Here at IT-Lex, we often report on the perils of posting employment related information on social media.  Fact: it’s never a good idea to complain about your boss or your job on Twitter or Facebook.  And if you needed further convincing, the Eleventh Circuit recently confirmed that the termination of a public employee for a Facebook post does not automatically violate the employee’s First Amendment rights.

Maria Gresham, a police officer, took to Facebook to criticize fellow officer, Barbara Floyd, for unethically interfering with her investigation.  Although Gresham’s profile was “private,” the department discovered the post and opened an investigation into Gresham’s violation of department policy, which precluded her from a promotion.  The policy in question requires that “any criticism of a fellow officer ‘be directed only through official Department channels, to correct any deficiency, and . . . not be used to the disadvantage of the reputation or operation of the Department or any employees.’”

Gresham sued the city and the police department, arguing that the department retaliated against her for First Amendment speech.  The district court granted summary judgment to the department, and the Eleventh Circuit confirmed, concluding that the “legitimate interests of the Department outweigh[ed] [Gresham’s] interest in speaking in [that] manner.”

Generally, a government employee cannot be disciplined for speech if the speech meets the Pickering test: (1) plaintiff’s speech involved a matter of public concern; (2) plaintiff’s interest in speaking outweighed the government’s legitimate interest in efficient public service; and (3) the speech played a substantial part in the government’s challenged employment decision.  If the plaintiff proves that the speech is protected under those three prongs, the defendant must prove it would have made the same decision even in the absence of the speech.

The court assumed that the speech was a matter of public interest and, instead, focused on balancing the plaintiff’s interest in the speech and the government’s interest in the efficient operation of the police department.  The court noted that “it is well established that a police department is a quasi-military organization and that ‘comments concerning co-workers’ performance of their duties and superior officers’ integrity can directly interfere with the confidentiality, espirit de corps and efficient operation’ of the department.”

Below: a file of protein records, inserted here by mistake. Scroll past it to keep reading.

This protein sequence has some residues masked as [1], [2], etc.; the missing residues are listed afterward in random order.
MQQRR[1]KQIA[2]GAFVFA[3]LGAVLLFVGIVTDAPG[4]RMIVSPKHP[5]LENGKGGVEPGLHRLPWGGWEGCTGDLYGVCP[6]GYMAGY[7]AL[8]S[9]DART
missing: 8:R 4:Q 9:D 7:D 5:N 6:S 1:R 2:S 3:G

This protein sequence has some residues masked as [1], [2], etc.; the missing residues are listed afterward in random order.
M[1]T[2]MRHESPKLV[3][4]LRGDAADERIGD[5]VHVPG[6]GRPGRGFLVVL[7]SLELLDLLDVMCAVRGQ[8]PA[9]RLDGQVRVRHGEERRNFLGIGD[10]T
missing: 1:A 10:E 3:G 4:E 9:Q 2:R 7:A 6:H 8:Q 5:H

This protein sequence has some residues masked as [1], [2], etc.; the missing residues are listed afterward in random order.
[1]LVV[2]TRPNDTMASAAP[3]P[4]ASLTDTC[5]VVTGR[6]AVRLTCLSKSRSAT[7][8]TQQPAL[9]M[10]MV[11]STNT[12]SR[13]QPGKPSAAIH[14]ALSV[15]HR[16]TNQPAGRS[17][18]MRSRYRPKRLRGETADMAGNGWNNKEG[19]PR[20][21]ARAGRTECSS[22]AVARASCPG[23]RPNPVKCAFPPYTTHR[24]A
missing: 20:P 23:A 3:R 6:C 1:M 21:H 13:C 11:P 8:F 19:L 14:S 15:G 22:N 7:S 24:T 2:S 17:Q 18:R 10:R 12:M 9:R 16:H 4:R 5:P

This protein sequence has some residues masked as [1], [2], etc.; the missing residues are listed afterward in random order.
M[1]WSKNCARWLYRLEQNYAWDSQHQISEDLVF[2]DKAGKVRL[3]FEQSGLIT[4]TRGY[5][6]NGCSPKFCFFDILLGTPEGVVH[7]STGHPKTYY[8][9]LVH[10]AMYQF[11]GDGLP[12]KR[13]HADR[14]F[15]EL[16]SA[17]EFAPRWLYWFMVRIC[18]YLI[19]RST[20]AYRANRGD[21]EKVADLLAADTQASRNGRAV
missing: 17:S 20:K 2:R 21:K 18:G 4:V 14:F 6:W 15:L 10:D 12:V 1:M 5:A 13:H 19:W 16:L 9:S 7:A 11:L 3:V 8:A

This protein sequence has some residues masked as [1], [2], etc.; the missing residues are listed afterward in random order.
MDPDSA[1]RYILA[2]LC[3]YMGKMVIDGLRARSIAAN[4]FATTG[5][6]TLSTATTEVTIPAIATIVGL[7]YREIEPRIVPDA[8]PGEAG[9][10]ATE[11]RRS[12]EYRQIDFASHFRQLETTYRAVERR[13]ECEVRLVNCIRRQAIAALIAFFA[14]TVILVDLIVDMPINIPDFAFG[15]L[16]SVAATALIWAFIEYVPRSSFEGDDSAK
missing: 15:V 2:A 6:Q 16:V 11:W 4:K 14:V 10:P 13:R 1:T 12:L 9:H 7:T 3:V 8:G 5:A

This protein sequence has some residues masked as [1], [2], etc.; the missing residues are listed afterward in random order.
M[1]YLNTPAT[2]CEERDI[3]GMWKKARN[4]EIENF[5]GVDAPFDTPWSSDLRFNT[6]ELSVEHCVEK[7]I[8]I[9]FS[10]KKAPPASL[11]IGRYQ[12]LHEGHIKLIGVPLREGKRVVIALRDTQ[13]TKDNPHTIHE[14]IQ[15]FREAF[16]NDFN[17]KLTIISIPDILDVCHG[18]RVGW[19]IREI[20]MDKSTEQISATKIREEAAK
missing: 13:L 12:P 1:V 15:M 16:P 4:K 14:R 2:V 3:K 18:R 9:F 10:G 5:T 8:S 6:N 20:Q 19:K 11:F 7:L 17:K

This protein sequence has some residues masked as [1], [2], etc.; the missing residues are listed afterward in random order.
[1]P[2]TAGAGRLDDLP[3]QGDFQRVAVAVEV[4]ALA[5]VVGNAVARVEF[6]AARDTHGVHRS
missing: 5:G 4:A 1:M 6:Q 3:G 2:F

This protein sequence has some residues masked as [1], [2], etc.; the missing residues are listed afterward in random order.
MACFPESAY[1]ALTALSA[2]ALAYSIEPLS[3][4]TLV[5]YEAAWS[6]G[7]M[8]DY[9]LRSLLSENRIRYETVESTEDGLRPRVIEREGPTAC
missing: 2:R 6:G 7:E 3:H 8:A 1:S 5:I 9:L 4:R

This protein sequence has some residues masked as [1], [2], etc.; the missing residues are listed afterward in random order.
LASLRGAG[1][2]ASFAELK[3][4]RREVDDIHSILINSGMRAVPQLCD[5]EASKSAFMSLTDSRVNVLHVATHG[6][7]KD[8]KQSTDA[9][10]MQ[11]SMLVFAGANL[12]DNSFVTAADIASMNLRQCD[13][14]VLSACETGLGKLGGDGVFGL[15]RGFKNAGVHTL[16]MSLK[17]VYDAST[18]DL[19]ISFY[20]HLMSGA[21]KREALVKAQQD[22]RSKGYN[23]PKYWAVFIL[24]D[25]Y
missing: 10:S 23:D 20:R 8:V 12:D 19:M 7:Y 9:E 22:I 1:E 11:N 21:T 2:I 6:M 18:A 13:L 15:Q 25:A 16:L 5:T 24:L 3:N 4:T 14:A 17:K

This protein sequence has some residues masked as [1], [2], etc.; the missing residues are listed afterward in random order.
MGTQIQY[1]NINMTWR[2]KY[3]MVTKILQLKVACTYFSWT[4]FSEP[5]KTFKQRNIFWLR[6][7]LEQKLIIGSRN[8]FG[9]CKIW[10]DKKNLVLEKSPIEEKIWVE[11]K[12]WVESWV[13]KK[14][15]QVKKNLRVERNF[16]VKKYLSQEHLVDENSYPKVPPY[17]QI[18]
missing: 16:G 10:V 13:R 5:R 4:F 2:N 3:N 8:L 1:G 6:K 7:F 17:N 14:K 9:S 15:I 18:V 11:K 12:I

Gresham attempted to argue that there was no evidence of a disruption, but the court rejected the argument, reasoning that an actual disruption was not required.  The court also took a common sense approach, noting that “common experience teaches that public accusations of unethical conduct against fellow officers would have a natural tendency to endanger the espirit de corps and good working relationships amongst the officers.”

The court also concluded that Gresham’s interest in the speech was not very strong, reasoning that it was “not [] calculated to bring an issue of public concern to the attention of person with authority to make corrections, nor was its context one of bringing the matter to the attention of the public to prompt public discussion to generate pressure for such change.”  Instead, she was merely “venting her frustration.”

The court seems to rely largely on the fact that Gresham worked for a “quasi-military” organization (the police department).  It’s unclear whether the court would reach the same result if Gresham worked in the mayor’s office.  But the court also makes the case that Gresham’s interest in the speech was not very strong because she was merely venting her private frustrations.  If Gresham’s Facebook wasn’t private, she may have been able to argue that she was attempting to bring an important issue to the attention of the public.  In any event, it seems that having her profile “private” actually hurt her in the end.